Glossary of Neurodiversity

N-Z

Neurodivergent
Neurodivergent describes a person whose brain ‘diverges’ from the majority. (See also: neurotypical)

Neurodiverse
Neurodiverse characterises the diversity in the set of all possible diverse brains, none of which is ‘normal’ and all of which are simply different.

Neurodiversity
Neurodiversity is an umbrella term rather than a specific diagnosis, and the concept is a respectful way of thinking about our colleagues and communities. It is compatible with the civil rights pleas to be accorded dignity and acceptance such as the BLM and LQBTQ+ movements, and challenges the default assumption that those conditions or disorders need to be eradicated, prevented, treated or cured.

Neurotypical
Neurotypical describes the ‘majority brain’ – i.e. a person who does not either have a diagnosis of a neurodivergent condition or self-declares as being neurodivergent.

Pathological demand avoidance (PDA)
PDA is an autism spectrum condition that describes those whose main characteristic is to avoid everyday demands and expectations to an extreme extent.

Pervasive development disorder, not otherwise specified (PDD-NOS)
PDD-NOS was one of several previously separate subtypes of autism that were folded into the single diagnosis in 2013. PDD-NOS was the diagnosis applied to children or adults who are on the autism spectrum but did not fully meet the criteria for a full autism diagnosis.

Reasonable adjustment
A ‘reasonable adjustment’ is a change in the workplace to remove or reduce the effect of an employee’s disability so they can do their job. Typical examples for neurodivergent conditions include: providing an autistic employee with access to a quiet place to work (due to sensitivity to background noise), and providing a dyslexic employee with a computer desktop profile featuring large fonts and high-contrast colours to make reading text easier. Reasonable adjustments for disabled employees are mandated by the Equality Act – they are tailored for the individual’s needs and will typically be negotiated with the employer.

Theory of mind
Theory of mind is the ability to ‘mind-read’ other people and instinctively know what others are thinking and feeling. Theory of mind describes the ability to understand and attribute different mental states, such as beliefs, intents, desires, emotions, knowledge, to ourselves and to other people; to understand that other people have beliefs, intentions, and perspectives that are different from our own, and to recognise, label and regulate our own emotions as they occur. Theory of mind is important for all social interactions and relationships, and is used when understanding other people’s behaviour, seeing things from another person’s perspective and understanding other people’s points of view. Difficulties with this is sometimes described as mind-blindness.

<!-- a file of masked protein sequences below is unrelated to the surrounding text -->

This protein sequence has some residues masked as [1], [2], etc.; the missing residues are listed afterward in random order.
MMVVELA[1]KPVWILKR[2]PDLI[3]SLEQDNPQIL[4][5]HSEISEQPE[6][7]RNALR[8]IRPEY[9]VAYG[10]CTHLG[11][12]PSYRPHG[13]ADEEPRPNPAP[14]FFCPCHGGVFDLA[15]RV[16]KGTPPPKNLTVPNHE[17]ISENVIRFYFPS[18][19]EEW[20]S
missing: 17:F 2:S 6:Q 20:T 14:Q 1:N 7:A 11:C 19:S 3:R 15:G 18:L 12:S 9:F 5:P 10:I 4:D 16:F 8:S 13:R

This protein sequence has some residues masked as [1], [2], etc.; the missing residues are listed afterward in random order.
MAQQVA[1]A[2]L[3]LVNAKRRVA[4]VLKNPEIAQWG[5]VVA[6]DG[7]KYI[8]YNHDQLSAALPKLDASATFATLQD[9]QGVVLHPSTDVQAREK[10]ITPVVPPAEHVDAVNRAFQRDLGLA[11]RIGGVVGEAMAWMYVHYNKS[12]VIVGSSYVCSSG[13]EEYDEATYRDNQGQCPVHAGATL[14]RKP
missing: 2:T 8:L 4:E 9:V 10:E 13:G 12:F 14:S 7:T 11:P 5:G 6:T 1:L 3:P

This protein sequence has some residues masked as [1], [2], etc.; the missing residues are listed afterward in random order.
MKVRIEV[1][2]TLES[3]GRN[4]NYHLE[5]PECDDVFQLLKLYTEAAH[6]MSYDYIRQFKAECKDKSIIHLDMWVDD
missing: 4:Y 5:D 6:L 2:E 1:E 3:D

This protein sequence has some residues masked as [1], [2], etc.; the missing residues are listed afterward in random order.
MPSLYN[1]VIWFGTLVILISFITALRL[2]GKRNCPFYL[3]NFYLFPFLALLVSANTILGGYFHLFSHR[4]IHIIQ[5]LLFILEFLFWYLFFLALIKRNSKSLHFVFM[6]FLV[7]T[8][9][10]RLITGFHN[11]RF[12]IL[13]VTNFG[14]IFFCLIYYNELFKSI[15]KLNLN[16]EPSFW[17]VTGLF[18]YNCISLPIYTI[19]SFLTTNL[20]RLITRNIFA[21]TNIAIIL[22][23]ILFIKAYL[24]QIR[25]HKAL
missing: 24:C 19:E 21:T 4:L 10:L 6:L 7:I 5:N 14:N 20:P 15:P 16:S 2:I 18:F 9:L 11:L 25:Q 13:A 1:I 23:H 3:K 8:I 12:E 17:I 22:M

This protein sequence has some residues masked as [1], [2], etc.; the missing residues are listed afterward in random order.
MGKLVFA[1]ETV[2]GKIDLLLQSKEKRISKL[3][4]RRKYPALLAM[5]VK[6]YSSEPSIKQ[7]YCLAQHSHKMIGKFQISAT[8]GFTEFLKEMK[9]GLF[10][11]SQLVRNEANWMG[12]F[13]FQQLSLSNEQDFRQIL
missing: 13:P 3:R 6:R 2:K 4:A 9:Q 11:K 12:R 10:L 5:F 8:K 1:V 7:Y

Differences in theory of mind are one of the key criteria for an ASD diagnosis. (See also: executive function & weak central coherence)

Tourette syndrome
Tourette syndrome is a chronic tic disorder characterised by the presence of both chronic motor tics and vocal (phonic) tics. Motor and vocal tics are defined as sudden, rapid, non-rhythmic, and recurrent movements or vocalisations, respectively. In order to be diagnosed as Tourette syndrome, both motor and vocal tics must have been present for at least one year, although they may not manifest concurrently or consistently throughout that period.

Weak central coherence
Weak central coherence is refers to the way people process information. In general most people tend to see the whole of a situation or get the ‘big picture’ and get the ‘gist’ when being told something verbally. We extract meaning from context and ‘read between the lines’ in situations. This means that people subconsciously prioritise and filter out details that aren’t relevant in a situation, and tend to intuitively focus on social information when they walk into a room. A tendency to instead focus on (perhaps irrelevant) details is referred to as weak central coherence, and this is essentially a different style of processing information and a different priority system.

Weak central coherence is one of the key criteria for an ASD diagnosis. (See also: theory of mind & executive function)